Communicating HIV science: the past, present and future

Today, I’m a regular contributor to several HIV publications. Communicating complicated HIV science in plain language is vital for our long-term health and wellbeing. And HIV scientists too, also need to gain our interest in their work for we are the pool from which they must recruit participants for cutting-edge HIV cure and ARV treatment clinical trials.

As positive people, we live in an age when HIV science has reached new heights with antiretroviral (ARV) long-term injectables, a new weekly ARV pill successful in recent clinical trials, and the promise of a functional cure. One such ‘functional cure’ being pursued by many researchers globally, and still in clinical trials, is based on broadly neutralising antibodies (bNAbs) combined with a six month or longer ARV long-term injectable.

Some may question: ‘Aren’t the ARVs that give us an undetectable viral load, already a functional cure?’

But a functional cure could well be the first step to an actual cure. For example, the bNAbs and ARV injection combo could be every six months, then a year and then maybe after a few or more years, the body makes its own bNAbs? This science holds exciting potential; yes?

The past

Remember when protease inhibitors were discovered in 1996?  This new generation of effective HIV medications took us from the darkness to the light. But the discovery did not come easy. Many of our peers from those early days volunteered as guinea pigs, testing various combinations of trial drugs, many of which had horrendous side-effects, until scientists got the formula and dosing right.

Back in 1996, HIV science was relatively easy to understand for the community. People just needed to know that the newly discovered protease inhibitors, in combination with already available HIV treatments, meant we were no longer going to die. The virus would be controlled to undetectable levels. Nothing else mattered and it took us all a few years to come to terms with living as opposed to dying.

We still faced stigma. Still do. And many people with HIV still hide their status, living in fear of family, friends, neighbours, employers, anyone finding out.

The present

Post 1996 were the quiet years, when many of us retreated and just got on with the new life we had been gifted by HIV science. With everything so new, researchers had not yet realised the impact HIV treatments had on our long-term health such as on our cardiovascular system, bones, nervous system, and what impact the undetectable levels of virus was having in the form of low-level inflammation.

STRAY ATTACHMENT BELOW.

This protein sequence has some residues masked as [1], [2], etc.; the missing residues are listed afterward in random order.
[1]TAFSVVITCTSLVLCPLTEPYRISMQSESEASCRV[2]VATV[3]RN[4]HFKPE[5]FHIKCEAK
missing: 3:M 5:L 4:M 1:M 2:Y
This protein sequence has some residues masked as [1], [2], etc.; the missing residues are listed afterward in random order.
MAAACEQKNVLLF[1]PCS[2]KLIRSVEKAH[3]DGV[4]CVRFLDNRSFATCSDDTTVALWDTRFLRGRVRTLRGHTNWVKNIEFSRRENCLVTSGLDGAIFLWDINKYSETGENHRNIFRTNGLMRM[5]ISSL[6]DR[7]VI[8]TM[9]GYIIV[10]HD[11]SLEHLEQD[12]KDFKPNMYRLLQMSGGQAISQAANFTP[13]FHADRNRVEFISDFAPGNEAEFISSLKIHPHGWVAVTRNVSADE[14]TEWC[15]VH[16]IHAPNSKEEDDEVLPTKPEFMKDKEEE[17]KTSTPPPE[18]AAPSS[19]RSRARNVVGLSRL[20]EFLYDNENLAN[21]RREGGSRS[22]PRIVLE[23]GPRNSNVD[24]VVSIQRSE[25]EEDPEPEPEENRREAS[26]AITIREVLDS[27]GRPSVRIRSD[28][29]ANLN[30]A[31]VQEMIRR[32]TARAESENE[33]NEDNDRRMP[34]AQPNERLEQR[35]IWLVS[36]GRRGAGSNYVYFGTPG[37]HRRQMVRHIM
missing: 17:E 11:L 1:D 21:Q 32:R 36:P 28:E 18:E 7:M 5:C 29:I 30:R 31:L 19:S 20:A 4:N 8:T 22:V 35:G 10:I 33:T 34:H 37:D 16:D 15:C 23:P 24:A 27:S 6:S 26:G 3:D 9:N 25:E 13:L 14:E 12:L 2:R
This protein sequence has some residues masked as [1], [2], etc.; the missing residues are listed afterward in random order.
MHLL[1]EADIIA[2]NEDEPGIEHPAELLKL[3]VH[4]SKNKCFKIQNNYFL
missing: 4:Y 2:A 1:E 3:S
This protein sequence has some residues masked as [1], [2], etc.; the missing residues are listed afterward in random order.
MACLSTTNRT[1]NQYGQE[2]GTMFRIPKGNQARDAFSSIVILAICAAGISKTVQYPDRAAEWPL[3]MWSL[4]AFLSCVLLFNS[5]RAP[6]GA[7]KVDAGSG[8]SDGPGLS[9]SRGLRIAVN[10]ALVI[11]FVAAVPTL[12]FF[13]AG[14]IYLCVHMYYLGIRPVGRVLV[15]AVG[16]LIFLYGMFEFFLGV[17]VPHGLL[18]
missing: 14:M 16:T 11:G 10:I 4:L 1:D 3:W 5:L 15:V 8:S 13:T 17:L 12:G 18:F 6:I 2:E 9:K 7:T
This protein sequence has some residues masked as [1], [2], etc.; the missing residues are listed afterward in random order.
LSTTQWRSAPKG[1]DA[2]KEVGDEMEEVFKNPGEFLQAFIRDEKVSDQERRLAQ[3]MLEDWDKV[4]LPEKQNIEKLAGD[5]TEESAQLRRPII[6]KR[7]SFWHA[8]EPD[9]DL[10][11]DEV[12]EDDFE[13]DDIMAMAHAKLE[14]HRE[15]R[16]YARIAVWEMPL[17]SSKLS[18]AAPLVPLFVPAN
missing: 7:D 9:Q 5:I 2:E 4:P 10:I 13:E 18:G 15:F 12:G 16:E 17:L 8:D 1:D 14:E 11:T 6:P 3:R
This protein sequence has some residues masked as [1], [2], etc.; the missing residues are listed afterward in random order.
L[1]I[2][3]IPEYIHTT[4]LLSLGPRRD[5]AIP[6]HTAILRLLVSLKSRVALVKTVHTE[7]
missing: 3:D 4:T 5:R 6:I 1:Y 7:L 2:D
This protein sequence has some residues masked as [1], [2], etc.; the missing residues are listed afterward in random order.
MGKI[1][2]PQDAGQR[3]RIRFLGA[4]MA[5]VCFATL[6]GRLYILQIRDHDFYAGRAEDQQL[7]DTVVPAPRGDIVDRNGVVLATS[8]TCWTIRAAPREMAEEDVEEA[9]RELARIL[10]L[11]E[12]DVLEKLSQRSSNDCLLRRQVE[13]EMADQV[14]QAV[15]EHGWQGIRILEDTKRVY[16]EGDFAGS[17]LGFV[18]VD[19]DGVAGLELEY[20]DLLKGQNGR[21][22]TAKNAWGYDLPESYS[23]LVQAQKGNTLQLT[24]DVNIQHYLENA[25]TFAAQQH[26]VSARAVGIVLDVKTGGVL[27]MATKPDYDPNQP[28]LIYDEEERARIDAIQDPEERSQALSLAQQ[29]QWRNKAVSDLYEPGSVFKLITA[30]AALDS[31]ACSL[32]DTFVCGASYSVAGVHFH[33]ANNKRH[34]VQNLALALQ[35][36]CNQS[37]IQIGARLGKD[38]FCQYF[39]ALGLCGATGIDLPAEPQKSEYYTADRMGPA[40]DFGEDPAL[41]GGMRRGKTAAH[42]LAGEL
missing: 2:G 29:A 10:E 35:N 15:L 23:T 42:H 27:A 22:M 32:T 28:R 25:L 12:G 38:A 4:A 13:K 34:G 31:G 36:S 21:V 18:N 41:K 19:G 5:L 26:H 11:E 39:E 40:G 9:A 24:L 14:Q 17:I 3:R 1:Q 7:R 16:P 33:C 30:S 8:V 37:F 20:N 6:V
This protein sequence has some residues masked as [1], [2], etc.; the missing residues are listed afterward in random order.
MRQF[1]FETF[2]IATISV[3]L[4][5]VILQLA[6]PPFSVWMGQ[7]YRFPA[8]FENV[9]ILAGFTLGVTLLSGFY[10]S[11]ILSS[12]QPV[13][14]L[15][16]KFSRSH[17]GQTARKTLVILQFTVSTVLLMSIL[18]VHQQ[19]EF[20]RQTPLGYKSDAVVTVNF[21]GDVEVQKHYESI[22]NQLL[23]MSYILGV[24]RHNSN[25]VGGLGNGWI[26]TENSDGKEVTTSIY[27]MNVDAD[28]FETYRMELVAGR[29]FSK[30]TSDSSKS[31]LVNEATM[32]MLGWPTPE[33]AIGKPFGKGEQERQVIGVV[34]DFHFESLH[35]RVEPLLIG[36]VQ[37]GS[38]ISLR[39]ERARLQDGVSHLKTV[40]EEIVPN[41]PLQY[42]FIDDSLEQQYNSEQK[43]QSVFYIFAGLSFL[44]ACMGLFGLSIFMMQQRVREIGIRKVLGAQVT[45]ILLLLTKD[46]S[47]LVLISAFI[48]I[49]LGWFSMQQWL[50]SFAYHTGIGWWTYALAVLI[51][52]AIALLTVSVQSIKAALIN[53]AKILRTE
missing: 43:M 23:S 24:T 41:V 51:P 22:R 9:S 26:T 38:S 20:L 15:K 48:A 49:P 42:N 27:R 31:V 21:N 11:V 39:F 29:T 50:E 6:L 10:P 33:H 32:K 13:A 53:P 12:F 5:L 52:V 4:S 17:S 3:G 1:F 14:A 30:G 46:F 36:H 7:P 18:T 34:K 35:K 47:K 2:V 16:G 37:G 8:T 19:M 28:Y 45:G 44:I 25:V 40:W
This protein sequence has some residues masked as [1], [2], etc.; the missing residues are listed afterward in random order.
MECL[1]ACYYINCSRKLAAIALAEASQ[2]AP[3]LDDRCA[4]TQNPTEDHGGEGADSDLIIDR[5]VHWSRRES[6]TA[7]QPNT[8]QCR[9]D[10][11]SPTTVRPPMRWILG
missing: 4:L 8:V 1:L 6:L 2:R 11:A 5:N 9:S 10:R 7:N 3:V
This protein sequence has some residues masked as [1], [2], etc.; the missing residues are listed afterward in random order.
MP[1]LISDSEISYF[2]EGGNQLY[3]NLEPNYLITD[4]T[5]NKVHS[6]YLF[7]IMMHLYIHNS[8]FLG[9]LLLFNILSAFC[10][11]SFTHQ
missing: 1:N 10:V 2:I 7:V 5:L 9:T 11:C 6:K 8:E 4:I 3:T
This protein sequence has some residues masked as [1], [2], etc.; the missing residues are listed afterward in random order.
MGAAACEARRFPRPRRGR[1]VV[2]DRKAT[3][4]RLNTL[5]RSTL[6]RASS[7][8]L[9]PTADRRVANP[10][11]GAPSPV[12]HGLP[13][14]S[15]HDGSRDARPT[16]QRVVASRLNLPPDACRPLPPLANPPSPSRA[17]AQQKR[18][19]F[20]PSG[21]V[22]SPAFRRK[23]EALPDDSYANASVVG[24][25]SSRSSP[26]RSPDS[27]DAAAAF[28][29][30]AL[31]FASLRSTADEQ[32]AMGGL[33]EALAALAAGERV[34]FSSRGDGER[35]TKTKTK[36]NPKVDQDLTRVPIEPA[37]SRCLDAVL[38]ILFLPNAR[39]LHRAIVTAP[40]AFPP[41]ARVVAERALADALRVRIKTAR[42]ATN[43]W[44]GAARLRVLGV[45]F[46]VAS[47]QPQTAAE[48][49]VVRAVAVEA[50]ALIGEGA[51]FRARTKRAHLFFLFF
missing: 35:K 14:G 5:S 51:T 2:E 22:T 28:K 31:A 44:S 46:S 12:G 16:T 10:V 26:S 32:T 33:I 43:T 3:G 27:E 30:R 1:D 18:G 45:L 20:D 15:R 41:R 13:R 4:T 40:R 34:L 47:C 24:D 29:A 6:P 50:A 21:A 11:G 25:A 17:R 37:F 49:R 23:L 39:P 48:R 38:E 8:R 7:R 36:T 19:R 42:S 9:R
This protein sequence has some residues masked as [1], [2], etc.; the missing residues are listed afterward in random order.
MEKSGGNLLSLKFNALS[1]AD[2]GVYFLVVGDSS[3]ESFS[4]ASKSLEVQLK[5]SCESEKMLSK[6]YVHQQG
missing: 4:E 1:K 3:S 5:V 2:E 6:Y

We didn’t worry too much about side-effects. Mostly we just put up with it for we were alive and that was all that mattered. But treatments improved, side effects became negligible, combination one-pill-a-day ARVs emerged, and many of us accepted this was as good as it gets.

After all, weren’t ARVs as good as a cure except for taking a daily pill? Most of us had an undetectable viral load and lived healthy, happy, and productive lives. Then in 2016 with the science supporting Undetectable equals Untransmittable (U=U), we could even have condomless sex. Life was good, except of course, for the stigma. That was still here.

It was also back in 2016, at the Burnet Institute’s World AIDS Day presentations on the HIV reservoir, that I first became intrigued by HIV science and felt driven to communicate it to my peers.

I suddenly realised all was not as good as it looked. An undetectable viral load did not mean I was in the clear.

However, most of my peers were oblivious to their dormant HIV reservoir and the implications of ongoing low-level inflammation. They did not sit through complicated HIV science presentations as I did. Studies were also emerging about the long-term impact of this inflammation, such as heart disease, a higher risk of cancer, and dementia, especially as we age. But as people with HIV, we would feel this impact much earlier, researchers advised. My peers needed to be informed. They needed to be warned.